• Battery-Powered with Energy Harvesting: Examples of this type might include doorbells, security cameras, environment sensors, price tagging, remote controls, and more. MAC IIP opportunities to address these products involve CSI for Camera, M-PHY or eMMC for storage, SPI/PCIe for Wi-Fi, DSI for display, and USB 2.0 for advanced products to assist with charging and firmware download. 
  • Portable: Users charge these products when/if needed based on use-case. For instance, wearables, personal infotainment devices, audio headsets, e-readers, etc. need to be charged every few days to several weeks depending on how often they are used. For other devices like laptops and phones, it is mandatory to save power when they are not connected to an external power source. This means requiring a fast sleep/resume and power gating if applicable.
  • Stationary: Devices that facilitate home networking, home automation, and security, as well as home hubs like Alexa Echo Show or Google Nest are either powered most of the time in a docking station or need to be plugged in all the time with battery backup for keeping settings. The ability to fast sleep/resume and DVFS are both useful for saving power. 

TSMC N12e Process & AIoT

The semiconductor industry has considered 16nm and 12nm “long nodes” (or nodes that will be around for many, many years to come) for consumer, IoT, wireless, and certain automotive applications. These nodes can leverage AI because they have great performance using the FinFet process but are also cost-effective and low power. 

TSMC has made investments to boost performance and power in these nodes, making them even more appealing for power-conscious designs. For example, N12e offers a device boost for higher density with good performance/power tradeoffs and ultra-low leakage static random access memory (SRAMs). 

Not only does this provide approximately 15% power savings and the memory required to process all that data at the edge, but it is also compatible with existing design rules to minimize IP investment. That’s where Synopsys comes in. 

Synopsys IP reduces leakage even further through a variety of different techniques:

  • Power Gating: This technique can be used from an active state or a disabled or “turned-off state.” An active state requires retention/restoring such that it is possible to save the state the IP is currently at once power gating is exited. To use this mode, circuits such as always-on domain retention and power control logic are required. Entering power gating from a disabled state requires IP that supports power collapsing and needs to be restarted after power gating is exited.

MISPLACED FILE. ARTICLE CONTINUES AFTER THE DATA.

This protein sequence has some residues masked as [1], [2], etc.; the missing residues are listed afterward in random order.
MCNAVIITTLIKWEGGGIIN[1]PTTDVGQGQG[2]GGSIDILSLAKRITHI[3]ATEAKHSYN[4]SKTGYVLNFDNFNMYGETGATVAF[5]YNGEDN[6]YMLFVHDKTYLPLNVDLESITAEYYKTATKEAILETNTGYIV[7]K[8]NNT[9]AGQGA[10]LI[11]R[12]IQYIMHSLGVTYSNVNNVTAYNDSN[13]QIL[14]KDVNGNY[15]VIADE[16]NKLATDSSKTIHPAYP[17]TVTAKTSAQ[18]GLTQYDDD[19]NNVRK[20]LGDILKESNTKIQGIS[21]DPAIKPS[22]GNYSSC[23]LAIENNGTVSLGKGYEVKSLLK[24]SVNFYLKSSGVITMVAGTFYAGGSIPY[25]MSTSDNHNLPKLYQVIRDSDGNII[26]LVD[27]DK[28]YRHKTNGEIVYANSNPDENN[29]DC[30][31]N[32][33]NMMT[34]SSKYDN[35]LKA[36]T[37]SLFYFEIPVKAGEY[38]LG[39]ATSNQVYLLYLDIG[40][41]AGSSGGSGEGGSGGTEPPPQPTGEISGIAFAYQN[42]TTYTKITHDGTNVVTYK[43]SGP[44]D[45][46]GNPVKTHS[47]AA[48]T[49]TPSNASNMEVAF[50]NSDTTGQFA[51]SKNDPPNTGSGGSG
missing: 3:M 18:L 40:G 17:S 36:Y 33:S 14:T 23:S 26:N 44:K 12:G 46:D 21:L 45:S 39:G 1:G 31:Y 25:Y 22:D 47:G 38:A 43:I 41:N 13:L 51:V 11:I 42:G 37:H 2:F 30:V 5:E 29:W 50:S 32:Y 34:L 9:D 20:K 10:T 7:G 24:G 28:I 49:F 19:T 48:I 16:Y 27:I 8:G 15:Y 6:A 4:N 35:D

• Voltage Scaling: IP is also available to scale the voltage down in order to reduce the leakage consumption. There are two types of voltage scaling — dynamic voltage and frequency scaling. With frequency scaling, IP is still performing functional activities but the voltage is reduced in order to meet timing requirements. 
  • Retention: In this technique, voltage is reduced to a level where registers still hold their current value but it is expected that the IP is not performing functional activity. This means that there is no toggling, IDLE mode, or setup/hold sign-off.
aiot edge computing applications

The IP used to design AIoT chips must be versatile in order to support the many different use cases and applications that are powered by N12e process and other low power nodes.  Higher-performance chips require a more sophisticated low-power strategy using the various techniques described above.

As AIoT devices become even more prevalent in our homes, workplaces, and cities, Synopsys and TSMC will continue to develop even more sophisticated high-performance, low-power solutions to fuel further innovation in this space.